According to CoreLogic, annual growth in national home values was 13.5% for the financial year. House values rose 15.6% over the year, while unit values rose 6.8%.  

CoreLogic’s Auction Market Review for the June quarter 2021 showed 31,605 homes were taken to auction across the combined capital cities in the three months to June 2021 – the busiest quarter for auctions since the December 2017 quarter when 32,408 capital city auctions were held.

3. Building

The number of building approvals nationwide fell 7.1% in May to 20,163 (seasonally adjusted), according to the ABS. Approvals for private sector dwellings excluding houses rose 1.2%, while approvals for private sector houses fell 10.3%. The value of residential building approved fell 6.7%.

HIA noted the number of new houses that commenced construction in the March 2021 quarter was 40.6% higher than the same time last year. In contrast, starts for other dwellings (predominantly apartments) declined 22.8%.

New home sales were up 15.3% in June, according to HIA’s New Home Sales report.

4. Investment market

According to statistics from the ABS, the value of new loan commitments for investor housing rose 13.3% (seasonally adjusted) to $9.13bn in May. Investor loans accounted for 28% of the total value of housing loan commitments over the month.

Research data from NAB revealed 9% of Australians intend to buy an investment property in the next 12 months (up from 8% in Q4 2020).

Real Estate Australia’s Insights Housing Market Indicators Report July 2021 showed investor enquiry was 47.1% higher year-on-year.

In June, 25.91% of all investors were stressed (i.e. income from rent is not sufficient to recover the costs of owning and letting their properties), according to figures from Digital Finance Analytics. The ACT (35.95%) had the highest number of stressed investors, followed by NSW (34.96%), Victoria (25.30%), WA (23.81%), Queensland (23.42%), SA (16.16%), the NT (15.71%) and Tasmania (15.21%).

A survey from Finder revealed almost three million Australians are planning to purchase a property in the next six months, with 7% looking to buy as an investment.

5. Finance matters

The RBA kept the official interest rate at the historic low of 0.1% at its board meeting on 6 July. The Board noted: “Housing markets have continued to strengthen, with prices rising in all major markets. Housing credit growth has picked up, with strong demand from owner-occupiers, including first-home buyers. There has also been increased borrowing by investors. Given the environment of rising housing prices and low interest rates, the Bank will be monitoring trends in housing borrowing carefully and it is important that lending standards are maintained.”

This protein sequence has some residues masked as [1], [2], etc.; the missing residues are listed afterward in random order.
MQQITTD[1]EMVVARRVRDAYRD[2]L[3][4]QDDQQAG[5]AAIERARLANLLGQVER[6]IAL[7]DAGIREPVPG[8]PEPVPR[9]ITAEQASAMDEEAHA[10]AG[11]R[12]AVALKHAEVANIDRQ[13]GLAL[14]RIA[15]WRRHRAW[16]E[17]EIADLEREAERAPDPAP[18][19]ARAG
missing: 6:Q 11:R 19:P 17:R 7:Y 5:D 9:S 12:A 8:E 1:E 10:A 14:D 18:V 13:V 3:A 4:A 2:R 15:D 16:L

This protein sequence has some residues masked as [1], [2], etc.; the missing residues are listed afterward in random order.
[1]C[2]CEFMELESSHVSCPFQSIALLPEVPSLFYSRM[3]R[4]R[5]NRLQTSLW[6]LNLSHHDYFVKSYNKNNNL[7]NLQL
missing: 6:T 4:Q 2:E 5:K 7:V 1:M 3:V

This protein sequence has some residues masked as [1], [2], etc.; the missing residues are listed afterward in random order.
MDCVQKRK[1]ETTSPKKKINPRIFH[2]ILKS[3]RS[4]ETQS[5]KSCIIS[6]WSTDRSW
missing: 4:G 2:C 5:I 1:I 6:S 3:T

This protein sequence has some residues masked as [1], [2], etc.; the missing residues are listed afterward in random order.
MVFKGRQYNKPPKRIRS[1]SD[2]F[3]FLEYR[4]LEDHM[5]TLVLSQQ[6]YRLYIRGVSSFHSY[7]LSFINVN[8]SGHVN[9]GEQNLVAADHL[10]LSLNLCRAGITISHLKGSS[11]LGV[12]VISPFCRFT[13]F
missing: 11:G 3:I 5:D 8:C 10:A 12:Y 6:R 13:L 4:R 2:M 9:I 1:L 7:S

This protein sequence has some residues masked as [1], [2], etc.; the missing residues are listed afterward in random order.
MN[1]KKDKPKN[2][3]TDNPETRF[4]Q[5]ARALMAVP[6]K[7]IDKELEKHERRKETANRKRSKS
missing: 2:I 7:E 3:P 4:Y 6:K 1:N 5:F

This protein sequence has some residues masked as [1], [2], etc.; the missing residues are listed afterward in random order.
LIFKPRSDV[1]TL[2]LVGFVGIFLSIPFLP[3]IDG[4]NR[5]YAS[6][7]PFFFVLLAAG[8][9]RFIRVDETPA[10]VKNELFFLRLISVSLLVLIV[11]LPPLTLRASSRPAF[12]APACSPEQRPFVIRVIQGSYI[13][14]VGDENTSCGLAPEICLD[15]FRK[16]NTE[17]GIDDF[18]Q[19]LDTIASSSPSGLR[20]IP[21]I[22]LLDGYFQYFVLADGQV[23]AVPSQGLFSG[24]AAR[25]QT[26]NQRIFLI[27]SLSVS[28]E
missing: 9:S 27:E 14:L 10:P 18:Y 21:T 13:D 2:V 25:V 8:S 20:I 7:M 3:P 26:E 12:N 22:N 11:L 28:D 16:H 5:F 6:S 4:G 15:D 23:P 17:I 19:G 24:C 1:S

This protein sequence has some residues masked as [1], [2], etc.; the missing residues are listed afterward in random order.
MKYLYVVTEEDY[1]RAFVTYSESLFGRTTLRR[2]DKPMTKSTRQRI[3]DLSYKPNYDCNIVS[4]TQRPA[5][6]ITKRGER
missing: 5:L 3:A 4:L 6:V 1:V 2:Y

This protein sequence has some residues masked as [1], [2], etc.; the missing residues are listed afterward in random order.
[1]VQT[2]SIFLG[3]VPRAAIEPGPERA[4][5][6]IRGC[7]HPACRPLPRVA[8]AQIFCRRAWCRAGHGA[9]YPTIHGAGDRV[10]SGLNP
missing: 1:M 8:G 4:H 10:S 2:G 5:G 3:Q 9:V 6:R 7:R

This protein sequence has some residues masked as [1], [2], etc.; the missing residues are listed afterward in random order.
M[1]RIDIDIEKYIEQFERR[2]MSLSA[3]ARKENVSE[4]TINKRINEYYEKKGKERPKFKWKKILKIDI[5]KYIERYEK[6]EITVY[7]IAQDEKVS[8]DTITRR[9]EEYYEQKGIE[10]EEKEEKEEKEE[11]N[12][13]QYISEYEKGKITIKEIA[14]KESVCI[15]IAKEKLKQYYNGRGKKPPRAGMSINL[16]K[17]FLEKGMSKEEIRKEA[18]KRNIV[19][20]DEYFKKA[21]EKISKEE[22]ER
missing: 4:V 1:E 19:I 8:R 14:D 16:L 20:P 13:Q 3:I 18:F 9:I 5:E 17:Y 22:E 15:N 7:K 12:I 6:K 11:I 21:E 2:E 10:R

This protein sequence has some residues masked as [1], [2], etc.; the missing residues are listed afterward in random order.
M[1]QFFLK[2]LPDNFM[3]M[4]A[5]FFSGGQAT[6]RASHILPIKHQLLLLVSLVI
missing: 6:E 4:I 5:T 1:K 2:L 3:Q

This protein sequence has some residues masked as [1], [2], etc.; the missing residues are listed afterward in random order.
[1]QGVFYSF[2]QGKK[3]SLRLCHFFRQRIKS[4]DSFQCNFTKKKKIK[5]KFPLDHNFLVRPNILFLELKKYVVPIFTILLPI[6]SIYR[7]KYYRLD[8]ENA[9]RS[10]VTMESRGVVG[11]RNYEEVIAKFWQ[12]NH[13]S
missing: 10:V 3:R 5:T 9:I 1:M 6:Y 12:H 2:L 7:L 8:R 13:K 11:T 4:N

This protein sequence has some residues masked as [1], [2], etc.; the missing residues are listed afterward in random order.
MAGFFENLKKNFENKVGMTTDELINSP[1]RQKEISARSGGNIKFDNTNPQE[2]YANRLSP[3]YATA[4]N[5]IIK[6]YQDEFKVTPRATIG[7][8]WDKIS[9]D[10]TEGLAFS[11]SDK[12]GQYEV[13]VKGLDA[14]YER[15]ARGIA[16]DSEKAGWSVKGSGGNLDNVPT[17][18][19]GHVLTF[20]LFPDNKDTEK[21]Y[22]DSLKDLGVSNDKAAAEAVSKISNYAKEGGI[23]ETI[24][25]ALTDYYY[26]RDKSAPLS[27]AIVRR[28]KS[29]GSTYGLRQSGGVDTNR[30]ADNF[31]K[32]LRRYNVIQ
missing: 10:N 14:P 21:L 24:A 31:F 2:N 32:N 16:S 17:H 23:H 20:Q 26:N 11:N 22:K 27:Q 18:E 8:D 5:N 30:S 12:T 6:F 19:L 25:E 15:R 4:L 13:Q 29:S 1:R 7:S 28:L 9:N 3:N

6. Latest research

Analysis by CoreLogic suggests servicing a mortgage is now cheaper than paying rent on 36.3% of Australian properties, which is higher than the pre-COVID proportion of 33.9%. For the combined capitals, 26.2% of properties are cheaper to buy than rent, whereas 60.1% of properties in the combined regions are cheaper to buy than rent.

Data from the Australian Institute of Health and Welfare showed  487,884 households around the nation were experiencing some form of rental stress – defined as when someone is paying over 30% of their income on rent – despite receiving Commonwealth Rent Assistance. Older Australians (over 75s) were shown to be particularly vulnerable, with the number of households experiencing rent stress increasing 11% between 2019 and 2020. 

According to a national survey by Finder, 19% of Australians agree that houses sell for the price they are listed for. The research revealed 70% expect property to sell for more than what the seller asks, with 26% thinking that properties normally sell for between 11% and 20% over their asking price, while a further 5% think they sell for 21% to 30% more.

Suburb Trends research found four significantly undersupplied metro locations where residential vacancy rates hit just 0.1% in May, with the remainder of the top 10 recording a vacancy rate of only 0.2%. Greater Brisbane had four of the most undersupplied city rental house markets in the country, followed by Greater Perth and Greater Adelaide with two, and Greater Hobart, Greater Sydney, and Greater Melbourne with one each. The research also found that the 10 city suburbs with the lowest vacancy rates for rental houses all had median weekly rents of $340 to $450.